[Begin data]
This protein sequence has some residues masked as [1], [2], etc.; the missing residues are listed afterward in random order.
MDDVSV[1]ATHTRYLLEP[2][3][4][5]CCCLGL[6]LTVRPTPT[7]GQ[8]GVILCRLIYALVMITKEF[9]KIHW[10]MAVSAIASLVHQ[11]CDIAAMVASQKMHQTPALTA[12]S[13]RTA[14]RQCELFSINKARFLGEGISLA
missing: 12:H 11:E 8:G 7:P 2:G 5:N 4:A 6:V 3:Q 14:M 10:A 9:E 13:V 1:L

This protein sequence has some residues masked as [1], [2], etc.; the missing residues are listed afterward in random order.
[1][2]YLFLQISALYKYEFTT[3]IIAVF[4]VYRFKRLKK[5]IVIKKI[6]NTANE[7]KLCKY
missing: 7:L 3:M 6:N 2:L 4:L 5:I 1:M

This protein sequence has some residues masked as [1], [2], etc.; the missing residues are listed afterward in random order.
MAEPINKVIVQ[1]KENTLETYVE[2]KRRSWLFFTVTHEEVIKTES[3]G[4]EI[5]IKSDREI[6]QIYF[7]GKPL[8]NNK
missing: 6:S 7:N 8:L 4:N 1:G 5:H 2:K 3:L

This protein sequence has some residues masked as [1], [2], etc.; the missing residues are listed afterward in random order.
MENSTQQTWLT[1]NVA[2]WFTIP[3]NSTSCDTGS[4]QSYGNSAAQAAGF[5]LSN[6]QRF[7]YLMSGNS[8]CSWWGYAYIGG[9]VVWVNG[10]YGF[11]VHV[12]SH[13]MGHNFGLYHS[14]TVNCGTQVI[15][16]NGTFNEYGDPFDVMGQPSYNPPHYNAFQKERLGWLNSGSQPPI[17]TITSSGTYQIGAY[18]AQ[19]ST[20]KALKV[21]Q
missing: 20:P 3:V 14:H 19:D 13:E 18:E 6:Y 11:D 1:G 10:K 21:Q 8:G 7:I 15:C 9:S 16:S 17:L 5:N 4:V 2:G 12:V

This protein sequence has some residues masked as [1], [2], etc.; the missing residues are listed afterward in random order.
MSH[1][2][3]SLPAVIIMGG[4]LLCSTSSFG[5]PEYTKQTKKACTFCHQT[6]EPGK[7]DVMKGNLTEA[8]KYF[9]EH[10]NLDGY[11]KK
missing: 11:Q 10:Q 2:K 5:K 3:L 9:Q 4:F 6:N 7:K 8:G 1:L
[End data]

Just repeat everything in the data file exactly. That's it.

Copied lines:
This protein sequence has some residues masked as [1], [2], etc.; the missing residues are listed afterward in random order.
MDDVSV[1]ATHTRYLLEP[2][3][4][5]CCCLGL[6]LTVRPTPT[7]GQ[8]GVILCRLIYALVMITKEF[9]KIHW[10]MAVSAIASLVHQ[11]CDIAAMVASQKMHQTPALTA[12]S[13]RTA[14]RQCELFSINKARFLGEGISLA
missing: 12:H 11:E 8:G 7:P 2:G 5:N 4:A 6:V 3:Q 14:M 10:A 9:E 13:V 1:L

This protein sequence has some residues masked as [1], [2], etc.; the missing residues are listed afterward in random order.
[1][2]YLFLQISALYKYEFTT[3]IIAVF[4]VYRFKRLKK[5]IVIKKI[6]NTANE[7]KLCKY
missing: 7:L 3:M 6:N 2:L 4:L 5:I 1:M

This protein sequence has some residues masked as [1], [2], etc.; the missing residues are listed afterward in random order.
MAEPINKVIVQ[1]KENTLETYVE[2]KRRSWLFFTVTHEEVIKTES[3]G[4]EI[5]IKSDREI[6]QIYF[7]GKPL[8]NNK
missing: 6:S 7:N 8:L 4:N 1:G 5:H 2:K 3:L

This protein sequence has some residues masked as [1], [2], etc.; the missing residues are listed afterward in random order.
MENSTQQTWLT[1]NVA[2]WFTIP[3]NSTSCDTGS[4]QSYGNSAAQAAGF[5]LSN[6]QRF[7]YLMSGNS[8]CSWWGYAYIGG[9]VVWVNG[10]YGF[11]VHV[12]SH[13]MGHNFGLYHS[14]TVNCGTQVI[15][16]NGTFNEYGDPFDVMGQPSYNPPHYNAFQKERLGWLNSGSQPPI[17]TITSSGTYQIGAY[18]AQ[19]ST[20]KALKV[21]Q
missing: 20:P 3:V 14:H 19:D 13:E 18:E 6:Y 11:D 1:G 10:K 21:Q 8:G 7:I 15:C 9:S 16:S 17:L 5:N 4:V 2:G 12:V

This protein sequence has some residues masked as [1], [2], etc.; the missing residues are listed afterward in random order.
MSH[1][2][3]SLPAVIIMGG[4]LLCSTSSFG[5]PEYTKQTKKACTFCHQT[6]EPGK[7]DVMKGNLTEA[8]KYF[9]EH[10]NLDGY[11]KK
missing: 11:Q 10:Q 2:K 5:K 3:L 9:Q 4:F 6:N 7:K 8:G 1:L